Configuration isn’t always as easy though. Especially frustrating to me was trying to set up my favourite keyboard shortcuts. In the end, I had to go through three different Preferences windows just to get everything the way I want. First, there’s the normal Gnome keyboard shortcuts preference window…which simply doesn’t list all the functions I want a shortcut for, and it’s impossible to add more. The choices aren’t always obvious either…why can you add shortcuts for “Switch to Desktop 1” and “Switch to Desktop 2″…but not more? I always have 4 virtual desktops! Sometimes the shortcut didn’t even work, when it conflicted with those of the Compiz window manager. In the end, I had to mess around in the gconf-editor and the Compiz Preference Manager to get things the way I wanted. Hardly intuitive, especially since the Compiz Preference Manager is still a mess: dozens of different plugins, all with dozens of options, many of those conflicting each other, all thrown together.
As I mentioned before, I also wanted to test some hardware: a printer, a webcam and a wireless dongle. The webcam and the wireless dongle I can do without, but the printer is essential. Fortunately, after the install, it was set up correctly, without needing any input from me. Perfect.
To my surprise, the same thing happened with the webcam. I have managed to make this thing work before, but not without much command line magic. This time it just worked. I checked in Ekiga, because Pidgin still doesn’t support webcams…which I personally think is absolutely retarded, but that’s just me. Still, what’s a webcam for except stripping in front of it seeing your friends while you chat with them?
The wireless dongle did not work at first, because there are no drivers available for Linux. Not a problem however: I downloaded the Windows drivers and downloaded ndiswrapper (and a very nice front-end called ndisgtk). I don’t have a wireless router myself, but after the set up, I could see all my neighbours do. They have learned something since last year though, since they were all secured. Still, it’s nice to know that if I ever want to go the wireless route, I’ll have no problems.
Another important point: I always have had trouble with my CD/DVD burner in Arch, with an unusual amount of failed burns, and burning software that simply refused to work. Trying to solve things, I installed a new burner…which refused to work entirely. In Ubuntu 8.10 however, I had none of these problems. No errors, no failed burns.
Speedwise, there were some concerns. Phoronix has reported that the Ubuntu releases have become gradually slower, with Ubuntu 8.10 logically being the slowest. Phoronix is a serious website, so their opinion carries some weight. Even so, Ubuntu 8.10 doesn’t feel slow to me. Sure, it takes longer to boot than my Arch install, but not much, and opening applications takes a bit longer too. On the other hand, as I mentioned before, using Compiz doesn’t seem to slow down the system at all. All in all, things feel rather snappy, but that’s just my opinion, and not based on any kind of tests or measurements.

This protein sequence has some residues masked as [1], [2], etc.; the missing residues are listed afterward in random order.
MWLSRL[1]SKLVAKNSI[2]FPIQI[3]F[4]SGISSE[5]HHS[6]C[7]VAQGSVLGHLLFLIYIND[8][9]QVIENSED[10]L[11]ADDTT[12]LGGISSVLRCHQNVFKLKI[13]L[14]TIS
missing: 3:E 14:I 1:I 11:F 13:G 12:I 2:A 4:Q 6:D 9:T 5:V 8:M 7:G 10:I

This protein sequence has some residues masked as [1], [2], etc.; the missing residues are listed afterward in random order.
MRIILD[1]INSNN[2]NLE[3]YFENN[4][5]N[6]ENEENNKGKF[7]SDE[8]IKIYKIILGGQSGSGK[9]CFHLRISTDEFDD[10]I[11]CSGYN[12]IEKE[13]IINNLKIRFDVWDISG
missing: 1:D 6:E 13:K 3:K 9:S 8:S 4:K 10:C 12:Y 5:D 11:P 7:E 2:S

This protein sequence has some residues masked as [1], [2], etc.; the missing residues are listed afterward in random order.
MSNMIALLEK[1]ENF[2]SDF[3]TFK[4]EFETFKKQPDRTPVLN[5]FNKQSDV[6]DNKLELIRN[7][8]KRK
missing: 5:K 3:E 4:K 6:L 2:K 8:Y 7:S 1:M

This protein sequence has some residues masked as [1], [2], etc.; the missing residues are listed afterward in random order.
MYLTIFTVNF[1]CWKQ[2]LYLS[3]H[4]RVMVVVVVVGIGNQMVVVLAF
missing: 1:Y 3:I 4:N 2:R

There are three ways to install software: via the menu, using Synaptic or the command line. I tried to use the first as much as possible, but I noticed not all software is listed there. Emelfm2, for example, I had to install with Synaptic. It’s true that it isn’t very commonly used, but even then it’s funny that it’s not even listed.
Another thing I found odd: the search program Tracker is installed by default, the services are started by default, but there isn’t any default indexing. In other words, unless it has created an index, Tracker doesn’t find anything…which seems kind of pointless.
There’s a reason Ubuntu is the most known Linux distribution today: on average it’s easiest, and it just works. I have to add “on average” here, since the installation isn’t always painless. I also tried to install it on another PC with an Intel video card, which failed. It’s a known issue, and there are workarounds, but it’s annoying nonetheless. There are other annoyances, like the infamous bug that closes the CD tray as soon as it’s opened (push the button again, and it’ll stay open).
But on average, things in Ubuntu 8.10 work so well, it has replaced Arch on my desktop, at least at the moment. I haven’t had the time to spend much time tinkering in front of my computer, and for now I want things to just work.
Is Ubuntu 8.10 a huge change from 8.04? No. Is it the best Linux distribution out there? That’s highly debatable. But is it the OS that you can just install on your PC, set a few things up, and then go and do something else without worrying about it? Nine times out of ten, it is.